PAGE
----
o U.S. Steel made efforts to improve safety and sanitation in the factories.
o In this era workers became eligible for pensions for the first time, some 3 million by 1926.
o When workers did have grievances they could voice them to ‘company unions’ which operated by the company itself and therefore did not have the independence of a real union. Company unions were the feeble vehicles of companies that were unable to raise the most important issues to workers.

  • Welfare Capitalism only affected a small number of people, however. Mostly profit was still employers’ goal and they kept workers rates low as a result.
  • The Average annual income was 1,500 or below, while 1,800 was considered necessary for a minimally standard living.
  • The rapid growth of technology, while good for industry, was bad for workers as it made many jobs obsolete, increasing unemployment (5-7 percent at any one time).
Women and Minorities in the Work Force
As w
Pullman.jpg
The Pullman Company gave African Americans steady employment.
omen became ingratiated in the work-force ‘pink- collar’ jobs began to appear, only in the sense that they became designated as female positions. These were low-paying service occupations such as secretaries, salesclerks, telephone operators, and other similarly unskilled tasks.
Women and minorities had trouble being represented by unions, though the Brotherhood for Sleeping Car Porters founded in 1925 by A. Philip Randolph, devoutly represented the black work force. Typical northern African American jobs were janitors, dishwashers, garbage collectors, and commercial laundry attendants.
In the west unskilled jobs were largely performed by Asian immigrants, after the Chinese Exclusion Acts
the Japanese took their place as well as Filipinos. Japanese workers could break from poverty by establishing their own businesses, but their success incited riots in California and laws making it more difficult to buy land.
In the South West Mexican immigrant swelled the unskilled labor force. Nearly ½ a million entered the U.S. in the 1920’s. While they also caused unrest from their Anglo counterparts, there was no real move to exclude them in this sparsely inhabited area because the employers needed the ready pool of unskilled, low-paid, unorganized workers.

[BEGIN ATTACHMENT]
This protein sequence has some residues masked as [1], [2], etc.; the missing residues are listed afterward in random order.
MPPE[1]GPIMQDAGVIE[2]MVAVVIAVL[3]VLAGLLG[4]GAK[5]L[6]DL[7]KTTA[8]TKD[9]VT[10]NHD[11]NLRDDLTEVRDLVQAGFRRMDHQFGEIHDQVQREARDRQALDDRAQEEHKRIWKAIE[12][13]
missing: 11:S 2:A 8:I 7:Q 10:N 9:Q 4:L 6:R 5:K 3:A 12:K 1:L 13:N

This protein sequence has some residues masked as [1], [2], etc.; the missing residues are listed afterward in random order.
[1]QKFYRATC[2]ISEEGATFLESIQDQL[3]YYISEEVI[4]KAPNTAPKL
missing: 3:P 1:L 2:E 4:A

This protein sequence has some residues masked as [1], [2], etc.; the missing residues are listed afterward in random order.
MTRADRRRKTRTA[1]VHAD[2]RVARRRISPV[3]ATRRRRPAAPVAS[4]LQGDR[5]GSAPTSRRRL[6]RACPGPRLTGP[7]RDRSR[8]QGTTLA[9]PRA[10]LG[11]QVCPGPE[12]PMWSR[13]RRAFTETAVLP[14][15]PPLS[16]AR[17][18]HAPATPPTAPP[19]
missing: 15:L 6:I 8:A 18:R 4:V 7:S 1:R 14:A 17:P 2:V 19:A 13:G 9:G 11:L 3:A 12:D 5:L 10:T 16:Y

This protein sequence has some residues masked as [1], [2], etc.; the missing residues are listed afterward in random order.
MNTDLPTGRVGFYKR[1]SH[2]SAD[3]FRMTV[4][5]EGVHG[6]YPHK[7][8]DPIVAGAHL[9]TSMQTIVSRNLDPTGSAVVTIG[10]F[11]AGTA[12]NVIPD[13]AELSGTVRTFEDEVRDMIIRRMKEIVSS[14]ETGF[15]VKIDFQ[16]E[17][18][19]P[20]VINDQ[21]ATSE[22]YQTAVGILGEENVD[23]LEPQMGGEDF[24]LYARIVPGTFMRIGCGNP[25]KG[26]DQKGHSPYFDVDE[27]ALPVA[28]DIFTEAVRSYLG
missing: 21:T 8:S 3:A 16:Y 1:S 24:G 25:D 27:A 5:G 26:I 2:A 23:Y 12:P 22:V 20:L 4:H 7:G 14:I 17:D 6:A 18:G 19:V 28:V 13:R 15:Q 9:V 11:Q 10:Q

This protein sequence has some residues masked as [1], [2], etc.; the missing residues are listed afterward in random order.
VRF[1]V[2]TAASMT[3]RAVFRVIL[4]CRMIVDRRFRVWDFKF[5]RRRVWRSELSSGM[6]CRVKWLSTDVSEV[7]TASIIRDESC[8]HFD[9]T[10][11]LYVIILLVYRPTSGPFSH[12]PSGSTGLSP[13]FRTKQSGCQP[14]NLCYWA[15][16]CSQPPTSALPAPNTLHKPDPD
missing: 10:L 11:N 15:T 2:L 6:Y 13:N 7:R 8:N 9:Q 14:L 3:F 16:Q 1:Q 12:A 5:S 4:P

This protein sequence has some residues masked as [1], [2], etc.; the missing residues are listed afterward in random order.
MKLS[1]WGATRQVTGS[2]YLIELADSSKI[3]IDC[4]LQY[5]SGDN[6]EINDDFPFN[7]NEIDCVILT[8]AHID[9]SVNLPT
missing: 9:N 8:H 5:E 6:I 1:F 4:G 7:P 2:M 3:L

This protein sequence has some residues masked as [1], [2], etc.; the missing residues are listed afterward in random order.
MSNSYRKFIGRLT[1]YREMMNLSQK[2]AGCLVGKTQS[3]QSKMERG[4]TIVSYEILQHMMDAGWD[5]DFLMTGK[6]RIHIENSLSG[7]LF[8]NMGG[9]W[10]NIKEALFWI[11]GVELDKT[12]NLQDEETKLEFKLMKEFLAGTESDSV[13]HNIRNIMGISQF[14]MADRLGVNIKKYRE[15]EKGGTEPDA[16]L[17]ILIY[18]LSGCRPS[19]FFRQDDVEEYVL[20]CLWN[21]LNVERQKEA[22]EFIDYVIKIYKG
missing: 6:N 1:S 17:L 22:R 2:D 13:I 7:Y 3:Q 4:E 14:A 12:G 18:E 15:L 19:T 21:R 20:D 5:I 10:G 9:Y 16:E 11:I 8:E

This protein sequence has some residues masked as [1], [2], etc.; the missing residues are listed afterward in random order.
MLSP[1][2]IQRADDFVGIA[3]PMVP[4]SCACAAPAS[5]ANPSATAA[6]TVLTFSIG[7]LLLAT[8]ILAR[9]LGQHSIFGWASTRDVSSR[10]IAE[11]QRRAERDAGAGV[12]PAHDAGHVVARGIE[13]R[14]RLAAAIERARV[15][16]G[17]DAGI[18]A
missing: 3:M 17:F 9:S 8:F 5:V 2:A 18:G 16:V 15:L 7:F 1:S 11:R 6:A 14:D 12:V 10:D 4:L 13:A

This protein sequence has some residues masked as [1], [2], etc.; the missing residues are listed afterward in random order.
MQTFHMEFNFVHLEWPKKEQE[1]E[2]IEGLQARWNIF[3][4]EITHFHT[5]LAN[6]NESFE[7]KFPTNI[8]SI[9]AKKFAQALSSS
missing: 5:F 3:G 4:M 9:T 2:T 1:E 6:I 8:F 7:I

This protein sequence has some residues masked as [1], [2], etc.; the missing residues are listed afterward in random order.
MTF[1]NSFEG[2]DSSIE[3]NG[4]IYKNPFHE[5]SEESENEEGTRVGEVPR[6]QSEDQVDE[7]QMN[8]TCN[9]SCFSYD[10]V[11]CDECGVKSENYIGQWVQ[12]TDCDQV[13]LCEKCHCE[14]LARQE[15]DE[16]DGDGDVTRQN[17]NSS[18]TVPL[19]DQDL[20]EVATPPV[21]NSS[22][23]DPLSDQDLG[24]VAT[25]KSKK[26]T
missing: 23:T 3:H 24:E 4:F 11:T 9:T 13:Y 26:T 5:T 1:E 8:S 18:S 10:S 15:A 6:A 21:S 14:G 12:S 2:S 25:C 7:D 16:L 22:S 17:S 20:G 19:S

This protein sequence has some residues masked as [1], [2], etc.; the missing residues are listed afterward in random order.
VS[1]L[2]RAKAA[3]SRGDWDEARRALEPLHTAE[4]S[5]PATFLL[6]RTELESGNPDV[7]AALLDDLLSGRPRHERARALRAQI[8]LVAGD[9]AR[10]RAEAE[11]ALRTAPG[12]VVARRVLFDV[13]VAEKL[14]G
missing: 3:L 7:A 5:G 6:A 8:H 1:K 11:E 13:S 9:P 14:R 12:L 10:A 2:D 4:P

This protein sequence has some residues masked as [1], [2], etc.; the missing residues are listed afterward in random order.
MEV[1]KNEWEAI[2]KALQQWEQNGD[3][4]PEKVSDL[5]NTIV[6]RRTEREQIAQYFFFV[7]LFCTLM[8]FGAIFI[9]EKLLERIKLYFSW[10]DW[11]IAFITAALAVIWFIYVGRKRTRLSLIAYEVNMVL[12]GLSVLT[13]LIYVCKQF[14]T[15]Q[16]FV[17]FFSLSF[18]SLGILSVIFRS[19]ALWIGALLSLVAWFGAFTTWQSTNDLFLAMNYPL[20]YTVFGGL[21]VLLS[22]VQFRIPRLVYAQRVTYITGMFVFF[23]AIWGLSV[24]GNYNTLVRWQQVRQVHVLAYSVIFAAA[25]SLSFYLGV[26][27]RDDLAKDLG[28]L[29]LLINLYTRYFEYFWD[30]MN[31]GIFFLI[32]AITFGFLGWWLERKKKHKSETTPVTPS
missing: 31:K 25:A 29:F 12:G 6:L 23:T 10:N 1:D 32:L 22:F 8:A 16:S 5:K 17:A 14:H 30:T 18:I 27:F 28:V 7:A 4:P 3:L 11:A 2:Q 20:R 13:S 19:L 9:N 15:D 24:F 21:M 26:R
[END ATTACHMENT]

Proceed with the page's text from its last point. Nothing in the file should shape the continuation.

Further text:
The “American Plan”
During the 1920’s corporate groups worked hard to spread the doctrine that unionism was somehow subversive. They convinced the public that the crucial element of democratic capitalism was the protection of the open shop (a system in which no one would be allowed to join a union). The crusade for the open shop became known as the American Plan and led to a campaign of ‘union busting.’ The legal system only helped this jihad. In 1921, the Supreme Court upheld a lower court ruling declaring picketing illegal and supported the right of the court to impose junctions. In 1922, the justice department intervened to quell strikers (400,000 railroad workers).

Agricultural Technology and the Plight of the FarmerCORN.jpg

Industry in the 1920 made farming more area with fewer workers possible, for example the use of the internal combustion engine quadrupled in the 1920’s alone. The result of the exponential growth was a drop in prices, substantial surpluses, which in response some farmers began to demand relief from the government. These people wanted parity, or advocated for a complicated formula that set an adequate price for farm goods and ensuring that farms would earn back at least what they spent in production no matter the how the markets fluctuated. The McNary-Haugen Bill essentially advocated this, it was introduced to congress in 1926 and 1928. President Coolidge vetoed it multiple times.
Hybrid corn was introduced to farmers in 1921 by genetic researchers. . . yay!
Sources:
A Survey: American History: 12th Edition by Alan Brinkely